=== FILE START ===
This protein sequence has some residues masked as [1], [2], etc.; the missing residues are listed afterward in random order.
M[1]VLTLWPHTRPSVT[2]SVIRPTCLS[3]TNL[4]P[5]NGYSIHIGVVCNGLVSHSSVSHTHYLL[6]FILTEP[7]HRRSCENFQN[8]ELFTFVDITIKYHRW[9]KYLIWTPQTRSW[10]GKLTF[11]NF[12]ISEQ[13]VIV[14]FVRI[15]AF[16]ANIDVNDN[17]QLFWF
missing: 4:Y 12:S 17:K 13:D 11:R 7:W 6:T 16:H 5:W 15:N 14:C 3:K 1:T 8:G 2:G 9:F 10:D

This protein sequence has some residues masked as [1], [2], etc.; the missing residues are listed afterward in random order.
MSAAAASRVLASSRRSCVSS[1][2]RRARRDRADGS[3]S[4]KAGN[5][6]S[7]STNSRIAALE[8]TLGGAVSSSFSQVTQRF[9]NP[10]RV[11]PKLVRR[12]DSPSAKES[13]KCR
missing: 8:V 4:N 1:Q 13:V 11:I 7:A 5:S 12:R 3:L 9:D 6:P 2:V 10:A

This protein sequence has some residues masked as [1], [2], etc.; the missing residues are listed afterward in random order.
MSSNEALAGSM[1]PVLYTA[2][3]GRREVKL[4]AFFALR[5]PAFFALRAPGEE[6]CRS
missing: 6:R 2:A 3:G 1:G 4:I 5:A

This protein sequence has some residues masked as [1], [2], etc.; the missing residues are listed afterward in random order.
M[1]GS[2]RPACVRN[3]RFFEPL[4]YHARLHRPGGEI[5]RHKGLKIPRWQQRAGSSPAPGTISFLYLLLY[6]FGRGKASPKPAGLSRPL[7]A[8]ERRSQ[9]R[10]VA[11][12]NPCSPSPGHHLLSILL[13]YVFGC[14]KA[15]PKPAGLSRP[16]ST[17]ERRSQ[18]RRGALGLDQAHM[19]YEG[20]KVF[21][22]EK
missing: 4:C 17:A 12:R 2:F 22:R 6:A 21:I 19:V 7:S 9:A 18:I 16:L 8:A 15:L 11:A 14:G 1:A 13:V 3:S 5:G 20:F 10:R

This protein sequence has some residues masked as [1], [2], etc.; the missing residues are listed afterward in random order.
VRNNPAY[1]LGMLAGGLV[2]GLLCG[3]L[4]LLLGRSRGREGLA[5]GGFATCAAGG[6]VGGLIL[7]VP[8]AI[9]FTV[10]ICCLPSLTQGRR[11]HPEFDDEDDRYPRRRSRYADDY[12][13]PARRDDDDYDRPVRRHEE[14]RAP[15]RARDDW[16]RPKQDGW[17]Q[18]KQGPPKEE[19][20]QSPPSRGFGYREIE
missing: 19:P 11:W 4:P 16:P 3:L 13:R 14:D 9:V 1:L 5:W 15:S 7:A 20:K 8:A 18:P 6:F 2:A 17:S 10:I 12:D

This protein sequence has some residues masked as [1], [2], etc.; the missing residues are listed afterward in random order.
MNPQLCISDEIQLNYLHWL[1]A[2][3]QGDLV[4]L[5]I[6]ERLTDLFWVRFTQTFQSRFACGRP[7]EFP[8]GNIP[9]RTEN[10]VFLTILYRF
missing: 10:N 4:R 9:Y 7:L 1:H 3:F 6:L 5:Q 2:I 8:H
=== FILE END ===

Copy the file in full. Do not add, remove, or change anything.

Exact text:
This protein sequence has some residues masked as [1], [2], etc.; the missing residues are listed afterward in random order.
M[1]VLTLWPHTRPSVT[2]SVIRPTCLS[3]TNL[4]P[5]NGYSIHIGVVCNGLVSHSSVSHTHYLL[6]FILTEP[7]HRRSCENFQN[8]ELFTFVDITIKYHRW[9]KYLIWTPQTRSW[10]GKLTF[11]NF[12]ISEQ[13]VIV[14]FVRI[15]AF[16]ANIDVNDN[17]QLFWF
missing: 4:Y 12:S 17:K 13:D 11:R 7:W 6:T 16:H 5:W 15:N 14:C 3:K 1:T 8:G 2:G 9:F 10:D

This protein sequence has some residues masked as [1], [2], etc.; the missing residues are listed afterward in random order.
MSAAAASRVLASSRRSCVSS[1][2]RRARRDRADGS[3]S[4]KAGN[5][6]S[7]STNSRIAALE[8]TLGGAVSSSFSQVTQRF[9]NP[10]RV[11]PKLVRR[12]DSPSAKES[13]KCR
missing: 8:V 4:N 1:Q 13:V 11:I 7:A 5:S 12:R 3:L 9:D 6:P 2:V 10:A

This protein sequence has some residues masked as [1], [2], etc.; the missing residues are listed afterward in random order.
MSSNEALAGSM[1]PVLYTA[2][3]GRREVKL[4]AFFALR[5]PAFFALRAPGEE[6]CRS
missing: 6:R 2:A 3:G 1:G 4:I 5:A

This protein sequence has some residues masked as [1], [2], etc.; the missing residues are listed afterward in random order.
M[1]GS[2]RPACVRN[3]RFFEPL[4]YHARLHRPGGEI[5]RHKGLKIPRWQQRAGSSPAPGTISFLYLLLY[6]FGRGKASPKPAGLSRPL[7]A[8]ERRSQ[9]R[10]VA[11][12]NPCSPSPGHHLLSILL[13]YVFGC[14]KA[15]PKPAGLSRP[16]ST[17]ERRSQ[18]RRGALGLDQAHM[19]YEG[20]KVF[21][22]EK
missing: 4:C 17:A 12:R 2:F 22:R 6:A 21:I 19:V 7:S 9:A 18:I 16:L 8:A 15:L 11:A 14:G 1:A 13:V 3:S 5:G 20:F 10:R

This protein sequence has some residues masked as [1], [2], etc.; the missing residues are listed afterward in random order.
VRNNPAY[1]LGMLAGGLV[2]GLLCG[3]L[4]LLLGRSRGREGLA[5]GGFATCAAGG[6]VGGLIL[7]VP[8]AI[9]FTV[10]ICCLPSLTQGRR[11]HPEFDDEDDRYPRRRSRYADDY[12][13]PARRDDDDYDRPVRRHEE[14]RAP[15]RARDDW[16]RPKQDGW[17]Q[18]KQGPPKEE[19][20]QSPPSRGFGYREIE
missing: 19:P 11:W 4:P 16:P 3:L 13:R 14:D 9:V 1:L 5:W 15:S 7:A 20:K 8:A 18:P 6:F 2:A 17:S 10:I 12:D

This protein sequence has some residues masked as [1], [2], etc.; the missing residues are listed afterward in random order.
MNPQLCISDEIQLNYLHWL[1]A[2][3]QGDLV[4]L[5]I[6]ERLTDLFWVRFTQTFQSRFACGRP[7]EFP[8]GNIP[9]RTEN[10]VFLTILYRF
missing: 10:N 4:R 9:Y 7:L 1:H 3:F 6:L 5:Q 2:I 8:H